Hong Kong students have criticised University of Warwick campus security’s decision to take down an image of a pig used in students’ ‘Lennon Wall’, after mainland Chinese students complained it was “racist”.
Hong Kong students are asking how the decision to take down the pig, made by a university body, reflects on how Warwick stands in relation to protests that have been taking place in Hong Kong since June.
The two Hong Kong students told The Boar that they will continue to challenge the decision that they see as a “breach of free speech”.
A video filmed by a Hong Kong student that was present during the takedown of the wall was seen by The Boar.
He narrated: “A group of mainland students called us racist. We have reasoned with campus security, who said that we need to take it down. We have been calmly negotiating, and as you can see, we have not taken any physical action. However, we don’t understand we received complaints.”
Mainland Chinese students present on the scene said: “We will just stand here. We won’t stop you.”
Hong Kong students told security to “tell (their) boss to come in”. Security said they were “just following orders”, and the students refused to move out of the way of a stepladder used by security to remove parts of the pig display.
(Mainland Chinese students) said that the pig pronounced in Mandarin – “zhu na” – is very similar to “China”, and carries “negative connotations”
The student filming continued: “Today Hong Kong students are being oppressed at a UK university. What is going to happen tomorrow? I am a HongKonger, I stand for what I stand, and they that challenge us shall fall. I am not happy and I won’t be, because I’m standing for justice, I’m standing for myself.
“This is video proof of what oppression looks like. A Chinese student accusing another Chinese student that they are racist. A symbol of peace, a symbol of protest being misused.
“We don’t have any rights! Just as how the Hong Kong government is suppressing us! We can’t speak up and we can’t feel!”
The Boar spoke to mainland Chinese students who were at the scene. Two of them, who are postgraduates at Warwick, said that the pig pronounced in Mandarin – “zhu na” – is very similar to “China”, and carries “negative connotations” which has induced “hard feelings” among mainland Chinese students who also felt “disrespected”.
Students from Hong Kong organising the Lennon Wall defended the pig when approached by The Boar, saying that it was a symbol of protest commonly used by Hong Kong protestors especially on the messaging app Telegram as stickers.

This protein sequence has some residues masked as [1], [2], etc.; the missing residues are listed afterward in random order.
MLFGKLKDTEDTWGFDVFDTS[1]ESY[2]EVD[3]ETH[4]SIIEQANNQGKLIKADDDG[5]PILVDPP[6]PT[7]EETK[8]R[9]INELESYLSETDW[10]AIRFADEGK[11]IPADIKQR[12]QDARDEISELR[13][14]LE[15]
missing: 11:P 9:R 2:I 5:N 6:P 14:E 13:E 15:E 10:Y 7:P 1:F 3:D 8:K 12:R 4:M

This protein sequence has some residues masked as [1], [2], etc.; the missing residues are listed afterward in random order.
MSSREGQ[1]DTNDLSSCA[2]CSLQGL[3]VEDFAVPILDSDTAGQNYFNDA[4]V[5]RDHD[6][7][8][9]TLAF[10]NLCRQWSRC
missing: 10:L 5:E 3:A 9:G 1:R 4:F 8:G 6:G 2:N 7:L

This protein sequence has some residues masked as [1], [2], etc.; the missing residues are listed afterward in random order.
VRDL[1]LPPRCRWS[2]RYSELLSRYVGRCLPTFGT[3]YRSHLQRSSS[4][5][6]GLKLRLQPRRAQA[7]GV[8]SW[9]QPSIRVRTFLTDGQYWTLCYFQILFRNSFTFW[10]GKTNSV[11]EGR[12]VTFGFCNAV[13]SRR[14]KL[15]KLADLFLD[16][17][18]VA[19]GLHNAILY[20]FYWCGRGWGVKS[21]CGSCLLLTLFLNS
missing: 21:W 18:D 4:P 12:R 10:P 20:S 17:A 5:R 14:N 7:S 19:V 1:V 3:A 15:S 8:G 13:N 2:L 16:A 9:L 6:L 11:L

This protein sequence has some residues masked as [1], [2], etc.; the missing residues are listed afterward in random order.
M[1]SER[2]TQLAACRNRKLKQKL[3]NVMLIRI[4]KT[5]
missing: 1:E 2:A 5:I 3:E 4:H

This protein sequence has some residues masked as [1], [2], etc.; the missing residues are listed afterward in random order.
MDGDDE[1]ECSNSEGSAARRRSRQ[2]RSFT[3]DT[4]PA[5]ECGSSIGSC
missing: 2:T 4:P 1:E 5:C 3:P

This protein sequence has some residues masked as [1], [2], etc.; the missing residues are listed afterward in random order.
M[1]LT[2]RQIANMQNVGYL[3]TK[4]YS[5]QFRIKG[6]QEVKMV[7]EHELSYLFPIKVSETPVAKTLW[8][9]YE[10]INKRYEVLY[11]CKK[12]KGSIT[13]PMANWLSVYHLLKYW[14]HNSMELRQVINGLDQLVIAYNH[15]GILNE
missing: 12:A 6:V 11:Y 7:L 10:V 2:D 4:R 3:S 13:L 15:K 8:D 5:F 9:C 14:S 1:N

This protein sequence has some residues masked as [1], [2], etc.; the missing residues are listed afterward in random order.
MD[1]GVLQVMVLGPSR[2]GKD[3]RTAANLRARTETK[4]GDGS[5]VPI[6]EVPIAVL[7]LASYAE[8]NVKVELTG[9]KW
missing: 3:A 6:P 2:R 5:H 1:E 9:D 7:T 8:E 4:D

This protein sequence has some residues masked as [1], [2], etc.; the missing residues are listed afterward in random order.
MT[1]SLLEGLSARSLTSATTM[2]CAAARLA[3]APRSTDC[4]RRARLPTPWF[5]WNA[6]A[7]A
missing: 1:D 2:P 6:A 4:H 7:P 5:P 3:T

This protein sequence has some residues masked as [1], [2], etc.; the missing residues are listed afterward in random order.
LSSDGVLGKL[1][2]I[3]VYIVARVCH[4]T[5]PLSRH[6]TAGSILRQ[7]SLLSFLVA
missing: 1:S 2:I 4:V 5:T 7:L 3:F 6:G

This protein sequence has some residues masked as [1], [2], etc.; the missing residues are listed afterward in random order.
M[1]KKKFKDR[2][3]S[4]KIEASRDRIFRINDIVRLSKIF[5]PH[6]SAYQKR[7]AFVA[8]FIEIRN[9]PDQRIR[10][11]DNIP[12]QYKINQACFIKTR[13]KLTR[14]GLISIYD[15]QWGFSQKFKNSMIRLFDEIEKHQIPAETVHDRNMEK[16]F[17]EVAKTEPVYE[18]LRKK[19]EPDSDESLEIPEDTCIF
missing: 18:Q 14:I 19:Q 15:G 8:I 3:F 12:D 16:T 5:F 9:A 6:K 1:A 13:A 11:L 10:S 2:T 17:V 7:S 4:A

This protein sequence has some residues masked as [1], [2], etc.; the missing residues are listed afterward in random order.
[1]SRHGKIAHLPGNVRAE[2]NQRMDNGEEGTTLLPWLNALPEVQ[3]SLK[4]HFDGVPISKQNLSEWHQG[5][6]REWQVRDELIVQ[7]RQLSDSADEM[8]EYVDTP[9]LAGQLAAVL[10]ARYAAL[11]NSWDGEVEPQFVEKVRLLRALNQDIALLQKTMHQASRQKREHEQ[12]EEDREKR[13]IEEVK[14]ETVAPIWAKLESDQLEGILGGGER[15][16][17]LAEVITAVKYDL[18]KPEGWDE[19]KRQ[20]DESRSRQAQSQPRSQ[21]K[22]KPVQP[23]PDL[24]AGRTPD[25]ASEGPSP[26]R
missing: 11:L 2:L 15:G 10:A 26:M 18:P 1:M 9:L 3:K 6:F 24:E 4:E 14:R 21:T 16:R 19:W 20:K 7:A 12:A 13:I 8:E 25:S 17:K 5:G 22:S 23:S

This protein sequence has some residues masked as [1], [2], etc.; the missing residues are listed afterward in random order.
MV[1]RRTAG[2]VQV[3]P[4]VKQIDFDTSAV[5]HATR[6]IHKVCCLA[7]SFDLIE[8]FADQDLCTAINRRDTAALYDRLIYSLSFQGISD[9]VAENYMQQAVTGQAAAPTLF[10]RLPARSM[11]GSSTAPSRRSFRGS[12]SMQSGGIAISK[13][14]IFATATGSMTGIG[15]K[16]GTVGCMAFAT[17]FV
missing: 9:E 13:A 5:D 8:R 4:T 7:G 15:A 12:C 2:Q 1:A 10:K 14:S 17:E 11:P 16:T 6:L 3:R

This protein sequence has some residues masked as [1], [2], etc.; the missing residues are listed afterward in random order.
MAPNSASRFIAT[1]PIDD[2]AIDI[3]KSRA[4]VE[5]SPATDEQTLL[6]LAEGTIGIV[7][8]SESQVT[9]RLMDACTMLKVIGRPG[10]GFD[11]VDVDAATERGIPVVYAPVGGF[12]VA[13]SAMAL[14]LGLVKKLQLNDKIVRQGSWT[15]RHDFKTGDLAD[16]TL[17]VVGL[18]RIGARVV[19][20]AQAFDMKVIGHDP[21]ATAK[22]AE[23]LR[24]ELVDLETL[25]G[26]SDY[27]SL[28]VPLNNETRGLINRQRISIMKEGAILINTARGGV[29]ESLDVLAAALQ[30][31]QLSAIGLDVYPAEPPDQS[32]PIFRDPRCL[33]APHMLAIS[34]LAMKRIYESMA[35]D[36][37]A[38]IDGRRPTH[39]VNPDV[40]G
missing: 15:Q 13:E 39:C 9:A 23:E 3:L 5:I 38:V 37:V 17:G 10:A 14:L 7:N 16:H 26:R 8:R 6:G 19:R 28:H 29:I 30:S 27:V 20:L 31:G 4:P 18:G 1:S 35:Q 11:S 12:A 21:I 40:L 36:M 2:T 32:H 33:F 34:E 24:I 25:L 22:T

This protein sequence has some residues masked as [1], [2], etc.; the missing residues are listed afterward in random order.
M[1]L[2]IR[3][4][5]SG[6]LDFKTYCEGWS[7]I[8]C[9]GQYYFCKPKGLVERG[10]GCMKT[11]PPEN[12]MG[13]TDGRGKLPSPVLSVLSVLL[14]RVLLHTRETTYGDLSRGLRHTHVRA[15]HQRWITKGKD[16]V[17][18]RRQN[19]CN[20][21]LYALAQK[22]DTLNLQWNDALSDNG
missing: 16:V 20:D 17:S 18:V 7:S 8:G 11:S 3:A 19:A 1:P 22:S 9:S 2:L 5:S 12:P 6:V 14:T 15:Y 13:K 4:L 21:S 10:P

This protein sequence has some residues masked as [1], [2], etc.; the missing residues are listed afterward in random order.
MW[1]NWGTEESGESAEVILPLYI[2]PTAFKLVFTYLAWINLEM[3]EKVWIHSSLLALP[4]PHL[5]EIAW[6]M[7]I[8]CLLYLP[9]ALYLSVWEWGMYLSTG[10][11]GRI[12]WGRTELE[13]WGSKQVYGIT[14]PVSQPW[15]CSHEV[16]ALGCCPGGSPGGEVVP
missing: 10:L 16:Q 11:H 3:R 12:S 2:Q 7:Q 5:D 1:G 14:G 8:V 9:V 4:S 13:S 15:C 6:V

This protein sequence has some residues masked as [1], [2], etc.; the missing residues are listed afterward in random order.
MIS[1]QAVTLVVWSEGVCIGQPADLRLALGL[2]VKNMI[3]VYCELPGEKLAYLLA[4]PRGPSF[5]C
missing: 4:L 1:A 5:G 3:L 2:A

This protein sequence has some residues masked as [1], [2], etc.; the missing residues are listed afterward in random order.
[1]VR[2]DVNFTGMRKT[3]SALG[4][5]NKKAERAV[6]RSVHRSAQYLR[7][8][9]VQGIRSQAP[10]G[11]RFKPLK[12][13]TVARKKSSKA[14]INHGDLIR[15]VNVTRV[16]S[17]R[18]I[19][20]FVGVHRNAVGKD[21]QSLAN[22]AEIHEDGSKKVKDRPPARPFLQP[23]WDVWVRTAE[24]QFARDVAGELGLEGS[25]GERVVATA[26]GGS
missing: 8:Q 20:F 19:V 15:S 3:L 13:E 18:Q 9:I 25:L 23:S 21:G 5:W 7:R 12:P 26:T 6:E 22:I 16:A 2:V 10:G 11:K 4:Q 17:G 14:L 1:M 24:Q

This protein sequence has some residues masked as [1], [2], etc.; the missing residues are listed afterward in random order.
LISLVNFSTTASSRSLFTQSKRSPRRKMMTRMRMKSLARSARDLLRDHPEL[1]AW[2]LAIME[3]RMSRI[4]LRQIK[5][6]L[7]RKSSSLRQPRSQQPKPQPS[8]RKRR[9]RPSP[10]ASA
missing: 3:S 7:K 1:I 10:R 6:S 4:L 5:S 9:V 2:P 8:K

The students also expressed their concerns over the University’s treatment of free speech in this incident, suggesting that it was “ridiculous” to call the pig racist, and thus staff were bowing to Chinese restriction of free speech.
Protestors explained the pig with the hardhat is a symbol of Hong Kong protestors. They suggested that Chinese students manipulated the image and campus security “should’ve known better that it wasn’t racist”.
We didn’t expect campus security to come, we expected mainland Chinese students shouting insults at us but we didn’t expect a body from the university, a group that can make a decision, to come in and take it away
– Anonymous Warwick student from Hong Kong
One anonymous Hong Kong student told The Boar: “We didn’t expect campus security to come, we expected mainland Chinese students shouting insults at us but we didn’t expect a body from the university, a group that can make a decision, to come in and take it away.”
They explained that campus security had told them that Chinese students were trying to take the entire wall down, but security asked Hong Kong students to “compromise”.
Another Hong Kong student who wishes to remain anonymous questioned how “we could even be deemed racist if we are Chinese ourselves”, and said security should have “seen the ridiculous nature of this claim and acted from their own judgement”.
Students who erected the Lennon Wall challenged security taking down the pig. They were allegedly to told that they could not appeal the decision, and that “the decision had come from the head of campus security”, although “some campus security staff said they didn’t think the pig was racist themselves”.
When contacted for comment, the University of Warwick said: “The University continues to facilitate peaceful protest and freedom of speech by all students and staff while also being mindful of the concerns of all other members of our community.”